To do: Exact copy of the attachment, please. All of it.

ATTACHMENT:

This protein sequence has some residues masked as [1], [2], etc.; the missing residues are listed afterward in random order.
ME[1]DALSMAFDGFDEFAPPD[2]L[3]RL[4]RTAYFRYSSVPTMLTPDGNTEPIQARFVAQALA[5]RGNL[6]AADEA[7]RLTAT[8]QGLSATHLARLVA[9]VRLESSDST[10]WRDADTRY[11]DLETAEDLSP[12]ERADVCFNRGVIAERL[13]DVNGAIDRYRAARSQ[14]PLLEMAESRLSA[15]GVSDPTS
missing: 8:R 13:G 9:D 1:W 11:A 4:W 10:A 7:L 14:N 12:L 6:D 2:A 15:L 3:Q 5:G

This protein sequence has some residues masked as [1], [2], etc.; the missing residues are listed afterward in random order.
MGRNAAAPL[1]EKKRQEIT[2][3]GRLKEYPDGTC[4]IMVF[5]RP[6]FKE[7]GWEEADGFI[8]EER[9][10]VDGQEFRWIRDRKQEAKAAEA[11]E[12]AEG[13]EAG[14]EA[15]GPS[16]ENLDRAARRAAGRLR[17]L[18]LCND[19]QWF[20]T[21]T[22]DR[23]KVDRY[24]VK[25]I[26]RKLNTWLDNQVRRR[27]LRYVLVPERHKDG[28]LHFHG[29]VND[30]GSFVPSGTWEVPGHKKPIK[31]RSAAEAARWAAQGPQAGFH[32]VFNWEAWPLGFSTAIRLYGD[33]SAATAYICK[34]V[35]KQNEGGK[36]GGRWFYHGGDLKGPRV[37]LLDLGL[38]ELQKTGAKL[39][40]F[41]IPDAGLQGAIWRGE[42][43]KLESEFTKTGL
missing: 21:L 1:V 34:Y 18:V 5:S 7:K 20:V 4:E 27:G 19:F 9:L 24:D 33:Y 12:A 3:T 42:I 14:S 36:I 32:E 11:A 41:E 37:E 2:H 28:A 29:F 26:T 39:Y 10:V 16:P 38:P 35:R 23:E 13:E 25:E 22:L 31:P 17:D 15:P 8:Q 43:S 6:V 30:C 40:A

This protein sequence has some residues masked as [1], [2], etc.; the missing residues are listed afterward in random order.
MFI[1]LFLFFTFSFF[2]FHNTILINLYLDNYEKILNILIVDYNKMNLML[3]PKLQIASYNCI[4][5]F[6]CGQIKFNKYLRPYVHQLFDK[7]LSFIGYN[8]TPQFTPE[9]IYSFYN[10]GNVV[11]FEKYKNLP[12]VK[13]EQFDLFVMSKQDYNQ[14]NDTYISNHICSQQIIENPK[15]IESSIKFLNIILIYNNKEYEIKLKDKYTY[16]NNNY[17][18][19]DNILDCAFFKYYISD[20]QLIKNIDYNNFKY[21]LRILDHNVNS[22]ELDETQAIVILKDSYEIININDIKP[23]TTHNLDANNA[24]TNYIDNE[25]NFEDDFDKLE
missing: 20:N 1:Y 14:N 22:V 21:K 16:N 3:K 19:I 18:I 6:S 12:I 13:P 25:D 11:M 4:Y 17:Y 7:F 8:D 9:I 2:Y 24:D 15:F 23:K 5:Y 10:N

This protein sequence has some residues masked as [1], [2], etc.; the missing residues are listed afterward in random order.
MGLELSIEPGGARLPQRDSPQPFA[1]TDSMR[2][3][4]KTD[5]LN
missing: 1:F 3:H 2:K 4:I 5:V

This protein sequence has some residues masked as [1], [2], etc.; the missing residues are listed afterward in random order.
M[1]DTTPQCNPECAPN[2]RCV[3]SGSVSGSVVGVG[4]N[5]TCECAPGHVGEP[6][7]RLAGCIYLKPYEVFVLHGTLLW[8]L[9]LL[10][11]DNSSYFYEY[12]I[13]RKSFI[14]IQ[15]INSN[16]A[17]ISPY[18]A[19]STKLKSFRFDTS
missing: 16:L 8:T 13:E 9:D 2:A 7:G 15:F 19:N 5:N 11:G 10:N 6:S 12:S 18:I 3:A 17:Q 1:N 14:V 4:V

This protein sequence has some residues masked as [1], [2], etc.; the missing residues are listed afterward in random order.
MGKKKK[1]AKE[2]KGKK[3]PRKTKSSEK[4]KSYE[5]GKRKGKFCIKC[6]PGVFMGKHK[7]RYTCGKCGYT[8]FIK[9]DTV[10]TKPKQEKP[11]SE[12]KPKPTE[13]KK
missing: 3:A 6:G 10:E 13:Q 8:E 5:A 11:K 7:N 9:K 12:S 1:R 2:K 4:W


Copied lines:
This protein sequence has some residues masked as [1], [2], etc.; the missing residues are listed afterward in random order.
ME[1]DALSMAFDGFDEFAPPD[2]L[3]RL[4]RTAYFRYSSVPTMLTPDGNTEPIQARFVAQALA[5]RGNL[6]AADEA[7]RLTAT[8]QGLSATHLARLVA[9]VRLESSDST[10]WRDADTRY[11]DLETAEDLSP[12]ERADVCFNRGVIAERL[13]DVNGAIDRYRAARSQ[14]PLLEMAESRLSA[15]GVSDPTS
missing: 8:R 13:G 9:D 1:W 11:A 4:W 10:A 7:L 14:N 12:L 6:D 2:A 15:L 3:Q 5:G

This protein sequence has some residues masked as [1], [2], etc.; the missing residues are listed afterward in random order.
MGRNAAAPL[1]EKKRQEIT[2][3]GRLKEYPDGTC[4]IMVF[5]RP[6]FKE[7]GWEEADGFI[8]EER[9][10]VDGQEFRWIRDRKQEAKAAEA[11]E[12]AEG[13]EAG[14]EA[15]GPS[16]ENLDRAARRAAGRLR[17]L[18]LCND[19]QWF[20]T[21]T[22]DR[23]KVDRY[24]VK[25]I[26]RKLNTWLDNQVRRR[27]LRYVLVPERHKDG[28]LHFHG[29]VND[30]GSFVPSGTWEVPGHKKPIK[31]RSAAEAARWAAQGPQAGFH[32]VFNWEAWPLGFSTAIRLYGD[33]SAATAYICK[34]V[35]KQNEGGK[36]GGRWFYHGGDLKGPRV[37]LLDLGL[38]ELQKTGAKL[39][40]F[41]IPDAGLQGAIWRGE[42][43]KLESEFTKTGL
missing: 21:L 1:V 34:Y 18:V 5:S 7:K 20:V 4:E 27:G 19:F 9:L 24:D 33:Y 12:A 3:T 42:I 14:S 36:I 32:E 11:A 41:E 37:E 2:H 28:A 29:F 26:T 39:Y 10:V 16:P 38:P 35:R 23:E 13:E 25:E 22:L 31:P 17:D 15:P 8:Q 43:S 6:V 30:C 40:A

This protein sequence has some residues masked as [1], [2], etc.; the missing residues are listed afterward in random order.
MFI[1]LFLFFTFSFF[2]FHNTILINLYLDNYEKILNILIVDYNKMNLML[3]PKLQIASYNCI[4][5]F[6]CGQIKFNKYLRPYVHQLFDK[7]LSFIGYN[8]TPQFTPE[9]IYSFYN[10]GNVV[11]FEKYKNLP[12]VK[13]EQFDLFVMSKQDYNQ[14]NDTYISNHICSQQIIENPK[15]IESSIKFLNIILIYNNKEYEIKLKDKYTY[16]NNNY[17][18][19]DNILDCAFFKYYISD[20]QLIKNIDYNNFKY[21]LRILDHNVNS[22]ELDETQAIVILKDSYEIININDIKP[23]TTHNLDANNA[24]TNYIDNE[25]NFEDDFDKLE
missing: 20:N 1:Y 14:N 22:V 21:K 16:N 3:K 19:I 18:I 6:S 12:I 13:P 25:D 11:M 4:Y 17:Y 7:F 8:D 9:I 2:Y 24:D 15:F 23:K 5:Y 10:N

This protein sequence has some residues masked as [1], [2], etc.; the missing residues are listed afterward in random order.
MGLELSIEPGGARLPQRDSPQPFA[1]TDSMR[2][3][4]KTD[5]LN
missing: 1:F 3:H 2:K 4:I 5:V

This protein sequence has some residues masked as [1], [2], etc.; the missing residues are listed afterward in random order.
M[1]DTTPQCNPECAPN[2]RCV[3]SGSVSGSVVGVG[4]N[5]TCECAPGHVGEP[6][7]RLAGCIYLKPYEVFVLHGTLLW[8]L[9]LL[10][11]DNSSYFYEY[12]I[13]RKSFI[14]IQ[15]INSN[16]A[17]ISPY[18]A[19]STKLKSFRFDTS
missing: 16:L 8:T 13:E 9:D 2:A 7:G 15:F 19:N 5:N 11:G 10:N 6:S 12:S 18:I 3:A 17:Q 1:N 14:V 4:V

This protein sequence has some residues masked as [1], [2], etc.; the missing residues are listed afterward in random order.
MGKKKK[1]AKE[2]KGKK[3]PRKTKSSEK[4]KSYE[5]GKRKGKFCIKC[6]PGVFMGKHK[7]RYTCGKCGYT[8]FIK[9]DTV[10]TKPKQEKP[11]SE[12]KPKPTE[13]KK
missing: 3:A 6:G 10:E 13:Q 8:E 5:A 11:K 7:N 9:K 12:S 1:R 2:K 4:W